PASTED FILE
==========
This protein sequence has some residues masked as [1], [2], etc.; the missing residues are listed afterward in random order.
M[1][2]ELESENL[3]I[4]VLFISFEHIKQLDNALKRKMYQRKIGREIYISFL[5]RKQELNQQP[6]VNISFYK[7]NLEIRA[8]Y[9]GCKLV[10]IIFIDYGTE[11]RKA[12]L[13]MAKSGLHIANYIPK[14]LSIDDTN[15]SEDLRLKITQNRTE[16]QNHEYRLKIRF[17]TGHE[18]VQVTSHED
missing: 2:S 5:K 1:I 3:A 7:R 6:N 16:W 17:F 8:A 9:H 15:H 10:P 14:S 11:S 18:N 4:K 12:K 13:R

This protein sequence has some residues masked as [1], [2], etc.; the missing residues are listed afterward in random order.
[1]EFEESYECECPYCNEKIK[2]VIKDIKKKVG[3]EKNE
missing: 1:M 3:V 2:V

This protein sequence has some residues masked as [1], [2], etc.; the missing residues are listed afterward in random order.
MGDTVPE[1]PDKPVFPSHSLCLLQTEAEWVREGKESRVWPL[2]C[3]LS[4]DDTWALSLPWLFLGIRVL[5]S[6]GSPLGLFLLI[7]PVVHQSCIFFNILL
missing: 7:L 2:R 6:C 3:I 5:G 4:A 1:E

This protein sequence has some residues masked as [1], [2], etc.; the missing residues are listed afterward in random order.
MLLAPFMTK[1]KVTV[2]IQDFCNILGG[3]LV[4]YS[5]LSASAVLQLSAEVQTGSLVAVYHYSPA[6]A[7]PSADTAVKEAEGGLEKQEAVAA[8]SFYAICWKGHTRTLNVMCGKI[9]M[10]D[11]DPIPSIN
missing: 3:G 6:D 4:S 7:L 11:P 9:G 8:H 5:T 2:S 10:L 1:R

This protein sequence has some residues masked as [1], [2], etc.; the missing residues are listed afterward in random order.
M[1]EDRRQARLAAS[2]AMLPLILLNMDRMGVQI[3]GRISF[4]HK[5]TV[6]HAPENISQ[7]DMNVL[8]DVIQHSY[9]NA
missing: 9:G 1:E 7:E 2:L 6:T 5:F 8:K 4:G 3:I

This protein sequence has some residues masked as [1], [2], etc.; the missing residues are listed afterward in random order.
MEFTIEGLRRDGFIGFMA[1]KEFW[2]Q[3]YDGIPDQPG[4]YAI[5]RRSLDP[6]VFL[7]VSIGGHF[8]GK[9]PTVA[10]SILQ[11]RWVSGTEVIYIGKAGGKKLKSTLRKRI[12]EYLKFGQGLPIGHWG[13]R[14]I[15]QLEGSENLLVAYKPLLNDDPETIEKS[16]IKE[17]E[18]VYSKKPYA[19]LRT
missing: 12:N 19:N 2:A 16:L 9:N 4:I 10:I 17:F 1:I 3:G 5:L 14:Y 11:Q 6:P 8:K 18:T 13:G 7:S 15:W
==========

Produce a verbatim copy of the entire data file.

This protein sequence has some residues masked as [1], [2], etc.; the missing residues are listed afterward in random order.
M[1][2]ELESENL[3]I[4]VLFISFEHIKQLDNALKRKMYQRKIGREIYISFL[5]RKQELNQQP[6]VNISFYK[7]NLEIRA[8]Y[9]GCKLV[10]IIFIDYGTE[11]RKA[12]L[13]MAKSGLHIANYIPK[14]LSIDDTN[15]SEDLRLKITQNRTE[16]QNHEYRLKIRF[17]TGHE[18]VQVTSHED
missing: 2:S 5:K 1:I 3:A 7:R 6:N 16:W 17:F 8:A 9:H 15:H 10:P 14:S 11:S 18:N 4:K 12:K 13:R

This protein sequence has some residues masked as [1], [2], etc.; the missing residues are listed afterward in random order.
[1]EFEESYECECPYCNEKIK[2]VIKDIKKKVG[3]EKNE
missing: 1:M 3:V 2:V

This protein sequence has some residues masked as [1], [2], etc.; the missing residues are listed afterward in random order.
MGDTVPE[1]PDKPVFPSHSLCLLQTEAEWVREGKESRVWPL[2]C[3]LS[4]DDTWALSLPWLFLGIRVL[5]S[6]GSPLGLFLLI[7]PVVHQSCIFFNILL
missing: 7:L 2:R 6:C 3:I 5:G 4:A 1:E

This protein sequence has some residues masked as [1], [2], etc.; the missing residues are listed afterward in random order.
MLLAPFMTK[1]KVTV[2]IQDFCNILGG[3]LV[4]YS[5]LSASAVLQLSAEVQTGSLVAVYHYSPA[6]A[7]PSADTAVKEAEGGLEKQEAVAA[8]SFYAICWKGHTRTLNVMCGKI[9]M[10]D[11]DPIPSIN
missing: 3:G 6:D 4:S 7:L 11:P 9:G 8:H 5:T 2:S 10:L 1:R

This protein sequence has some residues masked as [1], [2], etc.; the missing residues are listed afterward in random order.
M[1]EDRRQARLAAS[2]AMLPLILLNMDRMGVQI[3]GRISF[4]HK[5]TV[6]HAPENISQ[7]DMNVL[8]DVIQHSY[9]NA
missing: 9:G 1:E 7:E 2:L 6:T 5:F 8:K 4:G 3:I

This protein sequence has some residues masked as [1], [2], etc.; the missing residues are listed afterward in random order.
MEFTIEGLRRDGFIGFMA[1]KEFW[2]Q[3]YDGIPDQPG[4]YAI[5]RRSLDP[6]VFL[7]VSIGGHF[8]GK[9]PTVA[10]SILQ[11]RWVSGTEVIYIGKAGGKKLKSTLRKRI[12]EYLKFGQGLPIGHWG[13]R[14]I[15]QLEGSENLLVAYKPLLNDDPETIEKS[16]IKE[17]E[18]VYSKKPYA[19]LRT
missing: 12:N 19:N 2:A 16:L 9:N 4:I 10:I 17:F 1:I 3:G 5:L 14:Y 11:Q 6:P 8:K 18:T 13:G 7:S 15:W